Snowy Run

I had my first chance to run in some “real” winter weather this afternoon. The temperature was right around freezing, with light snow, but (fortunately) not much wind. I waited until a little after 2:00pm to head out, as I figured that’s when the road conditions would be the best. I wore my Xero Terraflex shoes with wool socks and Correct Toes. While they’re not the perfect shoes for wet conditions, they’re the best I’ve got right now, and they worked pretty well today. My socks ended up a little bit damp, but my feet never got cold. Had I worn my Vibram V-Runs, my feet would have been soaked through and freezing. The run itself went well. My energy and form were good, and I ran 7 miles, at a relaxed pace, owing to the non-ideal conditions. There were a few slick spots, but for the most part, I had good traction and did not slip. With conditions expected to worsen tonight, I’m glad I was able to get out today.

School Morning Ride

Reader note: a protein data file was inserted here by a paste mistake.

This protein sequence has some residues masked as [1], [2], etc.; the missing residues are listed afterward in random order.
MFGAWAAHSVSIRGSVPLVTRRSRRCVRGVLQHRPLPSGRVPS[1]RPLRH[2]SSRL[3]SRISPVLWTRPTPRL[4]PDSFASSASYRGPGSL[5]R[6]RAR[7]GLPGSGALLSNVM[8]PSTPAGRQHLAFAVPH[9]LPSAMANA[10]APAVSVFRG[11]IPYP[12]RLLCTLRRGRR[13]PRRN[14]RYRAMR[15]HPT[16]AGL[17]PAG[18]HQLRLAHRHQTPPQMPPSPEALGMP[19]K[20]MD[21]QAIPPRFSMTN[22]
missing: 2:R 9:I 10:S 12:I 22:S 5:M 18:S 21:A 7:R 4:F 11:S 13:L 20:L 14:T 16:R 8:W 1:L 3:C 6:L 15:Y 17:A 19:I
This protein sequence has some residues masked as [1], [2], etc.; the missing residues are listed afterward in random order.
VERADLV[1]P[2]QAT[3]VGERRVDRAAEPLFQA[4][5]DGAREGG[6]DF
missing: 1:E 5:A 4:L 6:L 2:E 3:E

Looks like I’m going to have to skip mountain biking this week, due to persistent rainy weather and lack of overnight freezes. In lieu of that, I decided to shake things up this morning and take a ride out past downtown Columbia to Howard Community College and back. Normally, this is not something I would choose to do on a school day, but I figured I might as well give it a try. I left the house at 7:40, which worked out pretty well. The only significant school-related activity I encountered was in the Oakland Mills area near Talbot Springs Elementary, I guess because I happened to go through there near bell time. I got back home at 10:00, after all of the area schools had started. Obviously, I’d prefer to take a ride like this on a day when schools weren’t in session, but the weather forced my hand this week. All in all, though, it wasn’t too bad, and I wouldn’t be averse to trying it again some time. There was more traffic than on a weekend morning, which I had expected, but once I got off roads and onto CA paths, it was smooth sailing, with very few people out and about. HCC was quiet, owing to it being winter session, and I found a geocache there before turning around and following mostly the same route back home. We’re due for another 2-3″ drenching tomorrow, but beyond that, I’m hoping to take the bike to work on Wednesday or Thursday, which will give me two rides this week.